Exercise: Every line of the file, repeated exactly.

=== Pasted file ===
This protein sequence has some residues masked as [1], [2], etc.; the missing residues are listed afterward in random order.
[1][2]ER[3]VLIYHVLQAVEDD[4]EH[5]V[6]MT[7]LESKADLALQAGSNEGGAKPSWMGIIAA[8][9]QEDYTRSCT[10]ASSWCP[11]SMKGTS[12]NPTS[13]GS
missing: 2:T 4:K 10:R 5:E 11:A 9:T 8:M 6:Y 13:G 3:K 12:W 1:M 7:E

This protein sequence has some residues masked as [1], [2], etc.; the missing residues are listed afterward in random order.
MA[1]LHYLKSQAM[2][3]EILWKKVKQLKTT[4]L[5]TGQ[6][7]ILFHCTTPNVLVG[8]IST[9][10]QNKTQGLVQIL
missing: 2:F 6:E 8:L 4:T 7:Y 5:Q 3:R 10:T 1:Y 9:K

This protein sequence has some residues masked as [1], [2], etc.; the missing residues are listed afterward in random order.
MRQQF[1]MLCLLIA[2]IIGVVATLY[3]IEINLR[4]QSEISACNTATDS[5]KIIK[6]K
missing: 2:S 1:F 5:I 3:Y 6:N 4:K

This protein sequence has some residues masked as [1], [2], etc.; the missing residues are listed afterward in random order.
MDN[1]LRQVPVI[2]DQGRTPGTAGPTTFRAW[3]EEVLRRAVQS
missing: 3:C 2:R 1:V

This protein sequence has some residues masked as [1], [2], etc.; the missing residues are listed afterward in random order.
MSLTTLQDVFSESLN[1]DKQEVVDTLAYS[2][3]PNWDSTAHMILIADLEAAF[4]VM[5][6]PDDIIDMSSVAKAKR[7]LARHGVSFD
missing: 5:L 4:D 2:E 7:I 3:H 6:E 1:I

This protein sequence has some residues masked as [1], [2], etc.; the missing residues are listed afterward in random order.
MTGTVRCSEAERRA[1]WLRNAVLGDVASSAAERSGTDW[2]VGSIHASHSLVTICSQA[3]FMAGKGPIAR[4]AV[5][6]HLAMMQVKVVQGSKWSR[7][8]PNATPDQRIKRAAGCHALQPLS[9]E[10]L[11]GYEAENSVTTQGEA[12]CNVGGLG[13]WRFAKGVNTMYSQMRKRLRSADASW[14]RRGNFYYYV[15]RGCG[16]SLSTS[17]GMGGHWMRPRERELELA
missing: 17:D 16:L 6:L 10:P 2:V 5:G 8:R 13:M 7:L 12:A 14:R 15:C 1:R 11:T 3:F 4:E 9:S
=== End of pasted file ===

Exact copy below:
This protein sequence has some residues masked as [1], [2], etc.; the missing residues are listed afterward in random order.
[1][2]ER[3]VLIYHVLQAVEDD[4]EH[5]V[6]MT[7]LESKADLALQAGSNEGGAKPSWMGIIAA[8][9]QEDYTRSCT[10]ASSWCP[11]SMKGTS[12]NPTS[13]GS
missing: 2:T 4:K 10:R 5:E 11:A 9:T 8:M 6:Y 13:G 3:K 12:W 1:M 7:E

This protein sequence has some residues masked as [1], [2], etc.; the missing residues are listed afterward in random order.
MA[1]LHYLKSQAM[2][3]EILWKKVKQLKTT[4]L[5]TGQ[6][7]ILFHCTTPNVLVG[8]IST[9][10]QNKTQGLVQIL
missing: 2:F 6:E 8:L 4:T 7:Y 5:Q 3:R 10:T 1:Y 9:K

This protein sequence has some residues masked as [1], [2], etc.; the missing residues are listed afterward in random order.
MRQQF[1]MLCLLIA[2]IIGVVATLY[3]IEINLR[4]QSEISACNTATDS[5]KIIK[6]K
missing: 2:S 1:F 5:I 3:Y 6:N 4:K

This protein sequence has some residues masked as [1], [2], etc.; the missing residues are listed afterward in random order.
MDN[1]LRQVPVI[2]DQGRTPGTAGPTTFRAW[3]EEVLRRAVQS
missing: 3:C 2:R 1:V

This protein sequence has some residues masked as [1], [2], etc.; the missing residues are listed afterward in random order.
MSLTTLQDVFSESLN[1]DKQEVVDTLAYS[2][3]PNWDSTAHMILIADLEAAF[4]VM[5][6]PDDIIDMSSVAKAKR[7]LARHGVSFD
missing: 5:L 4:D 2:E 7:I 3:H 6:E 1:I

This protein sequence has some residues masked as [1], [2], etc.; the missing residues are listed afterward in random order.
MTGTVRCSEAERRA[1]WLRNAVLGDVASSAAERSGTDW[2]VGSIHASHSLVTICSQA[3]FMAGKGPIAR[4]AV[5][6]HLAMMQVKVVQGSKWSR[7][8]PNATPDQRIKRAAGCHALQPLS[9]E[10]L[11]GYEAENSVTTQGEA[12]CNVGGLG[13]WRFAKGVNTMYSQMRKRLRSADASW[14]RRGNFYYYV[15]RGCG[16]SLSTS[17]GMGGHWMRPRERELELA
missing: 17:D 16:L 6:L 10:P 2:V 5:G 8:R 13:M 7:L 12:A 14:R 15:C 1:R 11:T 3:F 4:E 9:S